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4 Keys That Have Saved My Sanity As a Work-At-Home Mom

How Do You Balance Motherhood & Running a Business

(Me & Kathrynne — I was pregnant with Kaitlynn & in the middle of morning sickness here!)

“How did you balance your small children along with starting your blog during those early years?” – Ana

Great question, Ana! It can be tough to find time to run a business while juggling being a mom at the same time, but it is definitely doable! In fact, I truly believe that it is not only possible to do it, but to do it well. However, I’ve had to learn some hard lessons along the way.

My first book Say Goodbye to Survival Mode was all about how I failed at balancing motherhood and a business and the lessons I learned from that. When my kids were ages 5, 2, and newborn, I was also running 3 blogs (crazy, I know!!) plus doing a lot of other things.

I had started way too many things, taken on way too many responsibilities, committed to too many things, and then found myself completely exhausted and overwhelmed.

To try to do everything I felt I had to do, I pulled all-nighters, pushed myself too hard, sacrificed sleep, and burnt myself out. I almost lost my marriage, health, and my business in the process of trying to do way too much.

How to Balance Motherhood & Business

(Kathrynne & Kaitlynn — just a few days after Kaitlynn was born!)

I finally got to a place where I simply couldn’t do it anymore. I hit rock bottom, and I was in a really bad place. In desperation, I poured out my heart to my husband, telling him how overwhelmed I was and expecting he would give me a pep talk and encourage me.

Instead, he told me these powerful words: “Crystal, you are bringing this on yourself.”

I didn’t want to hear it, but it was exactly what I needed to hear. And I realized deep down in my heart that he was right. I was the one who was saying yes to way too many things. I was the one who was feeling obligated to take on too many responsibilities and commitments. I was the one who didn’t have good boundaries in place and was stretching myself too thin.

As I pondered Jesse’s words, the truth hit me: I was the problem. However, this was also good news, because it meant that I could be the solution!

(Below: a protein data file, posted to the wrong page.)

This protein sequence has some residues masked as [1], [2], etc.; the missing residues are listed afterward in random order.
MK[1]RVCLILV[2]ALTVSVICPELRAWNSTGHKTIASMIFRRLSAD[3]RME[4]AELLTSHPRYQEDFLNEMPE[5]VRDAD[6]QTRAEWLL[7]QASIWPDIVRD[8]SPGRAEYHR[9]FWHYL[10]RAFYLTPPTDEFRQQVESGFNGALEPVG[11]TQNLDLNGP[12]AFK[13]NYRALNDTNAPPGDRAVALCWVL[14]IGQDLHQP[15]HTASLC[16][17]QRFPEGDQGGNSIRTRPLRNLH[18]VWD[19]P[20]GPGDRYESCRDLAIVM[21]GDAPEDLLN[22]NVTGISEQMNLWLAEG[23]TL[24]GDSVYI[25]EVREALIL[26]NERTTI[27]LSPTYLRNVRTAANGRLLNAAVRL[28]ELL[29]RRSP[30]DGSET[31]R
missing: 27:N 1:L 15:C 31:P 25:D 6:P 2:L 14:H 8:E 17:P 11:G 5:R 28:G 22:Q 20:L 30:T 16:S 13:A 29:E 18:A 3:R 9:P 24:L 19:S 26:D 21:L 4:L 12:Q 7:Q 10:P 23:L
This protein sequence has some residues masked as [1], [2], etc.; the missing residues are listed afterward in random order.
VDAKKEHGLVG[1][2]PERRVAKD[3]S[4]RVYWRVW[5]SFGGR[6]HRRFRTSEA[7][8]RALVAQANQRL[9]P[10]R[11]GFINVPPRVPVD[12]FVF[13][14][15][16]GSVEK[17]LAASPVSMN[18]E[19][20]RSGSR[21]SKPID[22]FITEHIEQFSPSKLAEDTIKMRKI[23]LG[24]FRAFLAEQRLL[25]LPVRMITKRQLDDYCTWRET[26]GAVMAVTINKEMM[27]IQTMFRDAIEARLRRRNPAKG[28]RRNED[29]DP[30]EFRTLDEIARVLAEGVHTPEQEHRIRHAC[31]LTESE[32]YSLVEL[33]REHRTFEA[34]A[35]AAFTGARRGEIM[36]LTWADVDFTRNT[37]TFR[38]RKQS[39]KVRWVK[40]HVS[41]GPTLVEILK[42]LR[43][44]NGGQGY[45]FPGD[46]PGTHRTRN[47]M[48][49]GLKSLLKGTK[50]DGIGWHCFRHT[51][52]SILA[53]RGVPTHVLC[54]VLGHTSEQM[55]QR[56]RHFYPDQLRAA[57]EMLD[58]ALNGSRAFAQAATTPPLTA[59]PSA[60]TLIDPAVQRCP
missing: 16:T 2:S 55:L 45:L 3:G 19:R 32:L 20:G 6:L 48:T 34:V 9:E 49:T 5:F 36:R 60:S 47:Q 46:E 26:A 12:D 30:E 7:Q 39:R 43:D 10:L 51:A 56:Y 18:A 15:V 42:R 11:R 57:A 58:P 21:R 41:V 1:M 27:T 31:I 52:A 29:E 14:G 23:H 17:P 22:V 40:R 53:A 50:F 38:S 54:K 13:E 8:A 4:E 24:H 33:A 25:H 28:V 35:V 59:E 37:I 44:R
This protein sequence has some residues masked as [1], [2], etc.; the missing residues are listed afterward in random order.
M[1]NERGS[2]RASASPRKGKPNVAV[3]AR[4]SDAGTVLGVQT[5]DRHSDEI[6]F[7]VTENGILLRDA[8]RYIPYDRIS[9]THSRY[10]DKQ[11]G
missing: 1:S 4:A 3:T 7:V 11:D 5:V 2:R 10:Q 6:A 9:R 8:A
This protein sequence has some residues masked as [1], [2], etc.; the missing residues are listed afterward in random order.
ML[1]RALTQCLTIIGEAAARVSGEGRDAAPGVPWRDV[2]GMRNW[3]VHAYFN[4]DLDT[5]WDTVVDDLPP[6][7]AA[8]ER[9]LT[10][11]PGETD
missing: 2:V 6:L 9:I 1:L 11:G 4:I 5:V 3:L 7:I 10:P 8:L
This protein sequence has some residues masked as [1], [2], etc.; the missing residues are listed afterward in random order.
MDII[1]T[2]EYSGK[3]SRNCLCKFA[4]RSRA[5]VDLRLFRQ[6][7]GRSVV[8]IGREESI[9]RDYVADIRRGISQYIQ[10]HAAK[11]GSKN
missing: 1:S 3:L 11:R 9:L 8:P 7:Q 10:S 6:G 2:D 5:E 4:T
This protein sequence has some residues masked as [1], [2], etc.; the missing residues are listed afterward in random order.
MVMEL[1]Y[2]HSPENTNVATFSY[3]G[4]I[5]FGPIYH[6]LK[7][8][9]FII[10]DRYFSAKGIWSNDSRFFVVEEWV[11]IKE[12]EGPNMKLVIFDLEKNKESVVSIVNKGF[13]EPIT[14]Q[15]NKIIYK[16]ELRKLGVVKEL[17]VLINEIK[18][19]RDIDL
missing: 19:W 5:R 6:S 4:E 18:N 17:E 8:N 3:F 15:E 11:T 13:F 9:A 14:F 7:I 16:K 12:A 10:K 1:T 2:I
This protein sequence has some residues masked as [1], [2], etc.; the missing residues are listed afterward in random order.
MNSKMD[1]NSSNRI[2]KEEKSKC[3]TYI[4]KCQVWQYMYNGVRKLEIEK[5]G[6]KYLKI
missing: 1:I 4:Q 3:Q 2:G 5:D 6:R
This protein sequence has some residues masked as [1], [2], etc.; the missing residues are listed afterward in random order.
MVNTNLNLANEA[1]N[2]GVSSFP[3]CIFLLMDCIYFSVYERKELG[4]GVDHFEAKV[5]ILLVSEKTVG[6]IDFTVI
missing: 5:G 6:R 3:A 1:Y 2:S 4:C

With this in mind, I went on a life-changing journey to really discover how to climb out of the crazy pit I had dug for myself. It’s been a process — and it hasn’t been all smooth sailing. I often take two steps forward and then one step backward.

Sometimes, as in the case of much of last year, I felt like I took more steps backward than I did forward. I’m a work in progress and I’m constantly making mistakes and learning as I go along. Screen Shot 2016-01-07 at 1.28.34 PM

With much trial and error, here are 4 keys I’ve discovered to keeping my sanity as a work-at-home mom:

1. I Don’t Have to Do Everything

After much failure and struggle, I’ve come to the realization that I don’t have to do everything. In fact, I can’t do everything.

I am called to write and blog and run a business at this season of life. In order to carve out the time for this to be a priority, I have to say “no” to other things.

Jesse does half of the homeschooling, we have a part-time Mother’s Helper, my team takes care of almost all of the administrative details of running the business, my kids help with the laundry and cleaning.

Both motherhood and writing fulfill me, and I’m finally at a place where I know that there is nothing wrong with that. It’s a beautiful thing! I encourage you to embrace who God has made you to be, and which direction you feel He is taking you in — and then guiltlessly delegate or delete things from your life in order to be able to accomplish that.

Screen Shot 2016-01-07 at 1.22.49 PM

2. There Is No Such Thing as Perfect Balance

I’ve had to stop believing the myth of perfect balance, and instead try to reach a healthy balance. For years, I chased after the illusive “perfect balance” until I finally realized that there is no such thing as a perfect balance.

Instead, I’ve started aiming for a healthy balance. To me, this means that I’m investing time in each area of priority in my life over the course of a week, month, and year. That when I look at my year as a whole, I see that I’ve really poured a lot of time and effort into those few areas that are the greatest priorities.

I’ve had to accept that every day is going to be and look different in my life right now. Some days, I’ll be focused more on one priority and some days, I’ll be focused more on different priorities.

For example, when I launched my newest book Money-Making Mom a couple months ago, it was all hands on deck for a few weeks to make it through the book launch. My husband took over a lot of the responsibilities at home and with the kids while I dedicated the majority of my time to book launch responsibilities.

On the flip side, though, when we went to South Africa as a family, I was offline almost the entire trip and just focusing on spending time with my family and enjoying the experience as a family.

This is what a healthy balance is. Sometimes, I have sprint seasons where for a few days — or even weeks — I am working more hours to complete a big project. And some days and weeks, I’m offline most or all of the day to focus on my family.